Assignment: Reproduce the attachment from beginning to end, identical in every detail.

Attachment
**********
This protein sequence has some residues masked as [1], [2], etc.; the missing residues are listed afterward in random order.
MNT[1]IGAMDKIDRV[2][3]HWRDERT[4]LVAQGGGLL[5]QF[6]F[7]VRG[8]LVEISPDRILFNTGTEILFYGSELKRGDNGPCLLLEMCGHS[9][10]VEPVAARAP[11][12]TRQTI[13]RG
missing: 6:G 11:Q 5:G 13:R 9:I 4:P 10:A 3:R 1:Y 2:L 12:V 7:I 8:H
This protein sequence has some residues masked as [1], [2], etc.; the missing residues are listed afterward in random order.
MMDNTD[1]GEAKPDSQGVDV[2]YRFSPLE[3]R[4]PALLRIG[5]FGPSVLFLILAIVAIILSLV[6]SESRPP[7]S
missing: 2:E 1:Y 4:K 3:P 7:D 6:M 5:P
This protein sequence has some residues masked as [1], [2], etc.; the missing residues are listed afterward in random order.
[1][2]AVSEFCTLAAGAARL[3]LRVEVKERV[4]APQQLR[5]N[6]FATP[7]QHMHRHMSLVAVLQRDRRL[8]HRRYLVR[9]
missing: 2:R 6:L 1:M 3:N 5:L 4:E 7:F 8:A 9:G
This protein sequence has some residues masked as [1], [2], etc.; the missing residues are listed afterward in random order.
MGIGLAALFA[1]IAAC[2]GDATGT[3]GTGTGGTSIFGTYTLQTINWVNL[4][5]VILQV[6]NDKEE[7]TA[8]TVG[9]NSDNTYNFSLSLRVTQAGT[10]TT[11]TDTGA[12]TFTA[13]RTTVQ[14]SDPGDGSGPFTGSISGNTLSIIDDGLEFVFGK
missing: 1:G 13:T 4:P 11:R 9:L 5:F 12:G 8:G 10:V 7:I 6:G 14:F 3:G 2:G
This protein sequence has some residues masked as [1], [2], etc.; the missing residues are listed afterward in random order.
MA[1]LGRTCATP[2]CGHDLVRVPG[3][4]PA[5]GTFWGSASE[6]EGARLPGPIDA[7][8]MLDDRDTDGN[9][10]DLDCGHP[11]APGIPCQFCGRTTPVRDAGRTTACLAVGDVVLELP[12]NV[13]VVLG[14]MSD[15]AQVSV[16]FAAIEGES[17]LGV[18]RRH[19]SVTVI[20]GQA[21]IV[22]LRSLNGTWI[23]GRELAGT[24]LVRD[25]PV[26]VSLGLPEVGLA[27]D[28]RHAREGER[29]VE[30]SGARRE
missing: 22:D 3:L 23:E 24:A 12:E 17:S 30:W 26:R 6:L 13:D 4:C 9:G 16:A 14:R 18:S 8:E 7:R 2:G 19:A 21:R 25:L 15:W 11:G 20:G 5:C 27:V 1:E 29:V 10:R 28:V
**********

This protein sequence has some residues masked as [1], [2], etc.; the missing residues are listed afterward in random order.
MNT[1]IGAMDKIDRV[2][3]HWRDERT[4]LVAQGGGLL[5]QF[6]F[7]VRG[8]LVEISPDRILFNTGTEILFYGSELKRGDNGPCLLLEMCGHS[9][10]VEPVAARAP[11][12]TRQTI[13]RG
missing: 6:G 11:Q 5:G 13:R 9:I 4:P 10:A 3:R 1:Y 2:L 12:V 7:I 8:H
This protein sequence has some residues masked as [1], [2], etc.; the missing residues are listed afterward in random order.
MMDNTD[1]GEAKPDSQGVDV[2]YRFSPLE[3]R[4]PALLRIG[5]FGPSVLFLILAIVAIILSLV[6]SESRPP[7]S
missing: 2:E 1:Y 4:K 3:P 7:D 6:M 5:P
This protein sequence has some residues masked as [1], [2], etc.; the missing residues are listed afterward in random order.
[1][2]AVSEFCTLAAGAARL[3]LRVEVKERV[4]APQQLR[5]N[6]FATP[7]QHMHRHMSLVAVLQRDRRL[8]HRRYLVR[9]
missing: 2:R 6:L 1:M 3:N 5:L 4:E 7:F 8:A 9:G
This protein sequence has some residues masked as [1], [2], etc.; the missing residues are listed afterward in random order.
MGIGLAALFA[1]IAAC[2]GDATGT[3]GTGTGGTSIFGTYTLQTINWVNL[4][5]VILQV[6]NDKEE[7]TA[8]TVG[9]NSDNTYNFSLSLRVTQAGT[10]TT[11]TDTGA[12]TFTA[13]RTTVQ[14]SDPGDGSGPFTGSISGNTLSIIDDGLEFVFGK
missing: 1:G 13:T 4:P 11:R 9:L 5:F 12:G 8:G 10:V 7:I 6:G 14:F 3:G 2:G
This protein sequence has some residues masked as [1], [2], etc.; the missing residues are listed afterward in random order.
MA[1]LGRTCATP[2]CGHDLVRVPG[3][4]PA[5]GTFWGSASE[6]EGARLPGPIDA[7][8]MLDDRDTDGN[9][10]DLDCGHP[11]APGIPCQFCGRTTPVRDAGRTTACLAVGDVVLELP[12]NV[13]VVLG[14]MSD[15]AQVSV[16]FAAIEGES[17]LGV[18]RRH[19]SVTVI[20]GQA[21]IV[22]LRSLNGTWI[23]GRELAGT[24]LVRD[25]PV[26]VSLGLPEVGLA[27]D[28]RHAREGER[29]VE[30]SGARRE
missing: 22:D 3:L 23:E 24:A 12:E 17:S 30:W 26:R 6:L 13:D 4:C 9:G 16:A 14:R 18:S 8:E 7:R 2:G 19:A 21:R 25:L 15:W 11:G 20:G 5:C 27:V 1:E 29:V 10:R 28:V